Posting in Design
Thanks to 3D printing technology, low-cost overseas manufacturing zones may eventually be replaced by localized, on-demand production right here on these shores.
Thanks to new technology, low-cost overseas manufacturing zones may someday be replaced by localized, on-demand production right here on these shores. Manufacturing will become incredibly cheap, with everything from human replacement organs to houses to glassware to chocolate produced via "desktop manufacturing," enabled through 3D printing. Just as significantly, 3D printing will enable co-creation with customers for highly customized products.
3D printers come in all shapes and sizes, and now support a variety of raw materials. This enables goods to be imagined and designed on a personal computer, then just as you hit "file" and "print" to print documents, you will be able to almost as easily mass produce physical objects right from a printer. This even includes items with moving parts, says Autodesk’s CTO, Jeff Kowalsky in a recent Forbes interview.
Kowalsky, whose company has been doing work in this area, suggests that that 3D printing will drop in price the same way document printing has over the past couple of decades, creating a new revolution in manufacturing -- a revolution that will return mass production back to North America:
"Manufacturing is probably going to be more localized than it has been. We won't be shipping as many raw materials around the world, producing things in lower-cost labor areas then sending it back. If manufacturing the actual production of something is effectively free, and more importantly, complexity is free, that can be performed locally."
Kowalsky predicts the shift toward desktop manufacturing on these shores will occur in a big way within the next five years. "It's entirely possible that the US could see self-sufficiency and a self-sustaining future," he predicts.
Jul 10, 2011
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3-D printing will need very highly refined component materials (metals, plastics, ceramics, etc.) for the specific respective printing processes. Economics of refining the required special 3-D printing materials, energy and the transportation of those products will dictate the most economically attractive locations for 3-D printing- sans labor cost. Technology is the most portable commodity there is. The assertion that 3-D printing will bring jobs and business back to the US is provably erroneous and disappointingly naive.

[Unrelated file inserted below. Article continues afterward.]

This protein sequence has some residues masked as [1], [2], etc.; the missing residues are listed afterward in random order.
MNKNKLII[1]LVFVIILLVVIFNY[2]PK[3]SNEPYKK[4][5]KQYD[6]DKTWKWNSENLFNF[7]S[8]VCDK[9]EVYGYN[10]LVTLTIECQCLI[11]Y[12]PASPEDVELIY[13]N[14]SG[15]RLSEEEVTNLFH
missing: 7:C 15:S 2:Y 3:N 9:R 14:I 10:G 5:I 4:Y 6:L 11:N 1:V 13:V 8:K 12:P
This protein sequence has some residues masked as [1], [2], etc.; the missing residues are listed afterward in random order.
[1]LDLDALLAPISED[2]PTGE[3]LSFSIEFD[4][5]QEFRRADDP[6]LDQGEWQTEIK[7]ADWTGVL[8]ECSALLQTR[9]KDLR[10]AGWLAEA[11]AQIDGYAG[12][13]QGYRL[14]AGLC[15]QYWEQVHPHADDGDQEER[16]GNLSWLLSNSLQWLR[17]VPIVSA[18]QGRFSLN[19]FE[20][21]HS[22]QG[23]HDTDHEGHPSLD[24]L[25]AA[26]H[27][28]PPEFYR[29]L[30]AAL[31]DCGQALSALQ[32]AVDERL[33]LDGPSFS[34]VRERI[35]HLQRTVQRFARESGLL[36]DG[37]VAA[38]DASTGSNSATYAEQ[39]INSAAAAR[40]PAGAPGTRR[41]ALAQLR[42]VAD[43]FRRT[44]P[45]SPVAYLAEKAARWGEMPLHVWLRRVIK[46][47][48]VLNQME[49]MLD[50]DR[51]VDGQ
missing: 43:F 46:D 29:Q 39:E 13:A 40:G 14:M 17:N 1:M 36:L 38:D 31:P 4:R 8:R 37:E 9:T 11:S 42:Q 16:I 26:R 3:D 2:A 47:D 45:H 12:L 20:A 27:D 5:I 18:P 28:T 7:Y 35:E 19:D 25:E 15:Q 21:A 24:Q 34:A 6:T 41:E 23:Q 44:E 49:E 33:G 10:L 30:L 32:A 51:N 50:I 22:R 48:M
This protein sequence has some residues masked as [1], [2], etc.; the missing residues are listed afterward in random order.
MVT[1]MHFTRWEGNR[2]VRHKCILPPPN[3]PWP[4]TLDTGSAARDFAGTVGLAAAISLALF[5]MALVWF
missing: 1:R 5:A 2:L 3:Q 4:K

Manufacturing may well return to America but that doesn't mean that the jobs will return as well. Manufacturing with hi-tech machines needs much fewer workers and higher skill levels. People often talk about bringing the jobs back to the US but do not see that it will not bring back a large number of workers.
Remember the dot matrix printers? Ugh, talk about poor resolution. I've been keeping up with this guy's blog (http://goo.gl/DqbLQ) documenting his attempt to bring an inexpensive stereolithography printer to the masses. It's like an arms race to see who can produce the best and cheapest 3D printer into the average person's home. This is such an exciting time to be a creative (n.). Yes, manufacturing will return to the US, but it will be very different than today's factories, eh? You won't need to have large capacity factories that take up acres of land; instead, things will truly be print-on-demand, and will be localized to cut the cost of transportation. Better yet, if they can utilize recycling of materials directly / indirectly into future generations of 3D printers, such that we get very close to zero waste, and the life cycle of products becomes a complete loop.
One company that will help bring manufacturing back to America is 2BOT. They manufacture a machine called the ModelMaker. This 3D printer uses inexpensive materials and its cutting speed is 1inch per second. www.2bot.com/product-info
"print" in 3-D? And if it is so doable in everyone's back yard, why would "manufacturing" return to the U.S.? Why wouldn't it stay off shore? Creation of the product is but one of the costs of production. There is much more. And, none of those costs are taken into account, eh? Please, others' thoughts here are most welcome!
While we aren't additive manufacturing, we are still a printer that prints 3D models through subtractive manufacturing. We are a CNC based machine but we have eliminated most issues that come with it, such as G-code, tool paths and other feature adjustments. All one has to do is load the model, size it, and hit make it. The machine does the rest.